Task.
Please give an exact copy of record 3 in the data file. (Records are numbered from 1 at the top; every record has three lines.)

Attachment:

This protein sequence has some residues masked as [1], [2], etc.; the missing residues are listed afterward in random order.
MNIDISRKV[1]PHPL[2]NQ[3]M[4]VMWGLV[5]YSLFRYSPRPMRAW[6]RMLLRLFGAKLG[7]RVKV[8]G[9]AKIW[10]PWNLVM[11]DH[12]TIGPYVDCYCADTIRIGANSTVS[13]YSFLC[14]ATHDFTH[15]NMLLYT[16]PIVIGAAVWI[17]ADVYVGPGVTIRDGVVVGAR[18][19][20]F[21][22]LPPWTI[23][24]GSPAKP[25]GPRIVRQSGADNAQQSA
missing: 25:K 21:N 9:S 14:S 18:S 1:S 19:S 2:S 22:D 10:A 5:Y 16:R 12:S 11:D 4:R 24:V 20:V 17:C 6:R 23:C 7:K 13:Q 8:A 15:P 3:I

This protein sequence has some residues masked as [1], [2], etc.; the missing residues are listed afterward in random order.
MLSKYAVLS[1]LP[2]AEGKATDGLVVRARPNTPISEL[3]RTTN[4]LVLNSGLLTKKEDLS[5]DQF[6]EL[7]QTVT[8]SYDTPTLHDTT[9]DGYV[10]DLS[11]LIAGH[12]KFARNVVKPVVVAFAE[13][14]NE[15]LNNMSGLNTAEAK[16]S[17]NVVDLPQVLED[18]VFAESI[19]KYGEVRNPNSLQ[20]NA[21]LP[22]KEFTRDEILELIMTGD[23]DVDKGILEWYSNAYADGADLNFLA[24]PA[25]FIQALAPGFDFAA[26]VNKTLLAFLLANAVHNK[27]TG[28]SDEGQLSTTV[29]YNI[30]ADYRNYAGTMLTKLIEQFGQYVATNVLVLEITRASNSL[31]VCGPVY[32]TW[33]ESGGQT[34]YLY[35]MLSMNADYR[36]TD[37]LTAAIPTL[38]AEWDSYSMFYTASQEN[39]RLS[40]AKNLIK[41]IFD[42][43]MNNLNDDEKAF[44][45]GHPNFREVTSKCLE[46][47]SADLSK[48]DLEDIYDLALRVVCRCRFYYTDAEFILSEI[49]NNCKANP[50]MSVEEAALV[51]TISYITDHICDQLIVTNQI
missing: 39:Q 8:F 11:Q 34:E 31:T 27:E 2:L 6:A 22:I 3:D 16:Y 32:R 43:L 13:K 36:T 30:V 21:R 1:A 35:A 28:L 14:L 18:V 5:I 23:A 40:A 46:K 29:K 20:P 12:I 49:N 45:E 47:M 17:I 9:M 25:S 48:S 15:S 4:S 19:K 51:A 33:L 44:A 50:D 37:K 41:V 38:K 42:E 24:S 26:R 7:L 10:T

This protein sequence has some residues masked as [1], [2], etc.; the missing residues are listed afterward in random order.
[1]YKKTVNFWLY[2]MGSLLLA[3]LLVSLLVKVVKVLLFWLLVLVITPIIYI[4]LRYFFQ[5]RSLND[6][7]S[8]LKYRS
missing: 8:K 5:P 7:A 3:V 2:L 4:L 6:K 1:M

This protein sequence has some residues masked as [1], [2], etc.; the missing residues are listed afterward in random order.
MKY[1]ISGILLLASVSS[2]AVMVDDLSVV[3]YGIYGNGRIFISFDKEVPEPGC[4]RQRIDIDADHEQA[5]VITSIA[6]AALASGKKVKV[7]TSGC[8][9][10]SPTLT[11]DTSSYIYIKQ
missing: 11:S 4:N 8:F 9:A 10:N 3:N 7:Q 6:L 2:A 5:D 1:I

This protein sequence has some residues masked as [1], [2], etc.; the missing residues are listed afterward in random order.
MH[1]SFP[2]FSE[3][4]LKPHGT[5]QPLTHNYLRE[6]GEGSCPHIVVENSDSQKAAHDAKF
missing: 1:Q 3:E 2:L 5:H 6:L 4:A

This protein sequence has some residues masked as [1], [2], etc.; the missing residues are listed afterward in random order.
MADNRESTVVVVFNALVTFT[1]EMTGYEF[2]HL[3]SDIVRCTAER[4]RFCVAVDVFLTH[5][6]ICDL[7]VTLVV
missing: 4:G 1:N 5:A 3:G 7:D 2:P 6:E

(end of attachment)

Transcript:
This protein sequence has some residues masked as [1], [2], etc.; the missing residues are listed afterward in random order.
[1]YKKTVNFWLY[2]MGSLLLA[3]LLVSLLVKVVKVLLFWLLVLVITPIIYI[4]LRYFFQ[5]RSLND[6][7]S[8]LKYRS
missing: 8:K 5:P 7:A 3:V 2:L 4:L 6:K 1:M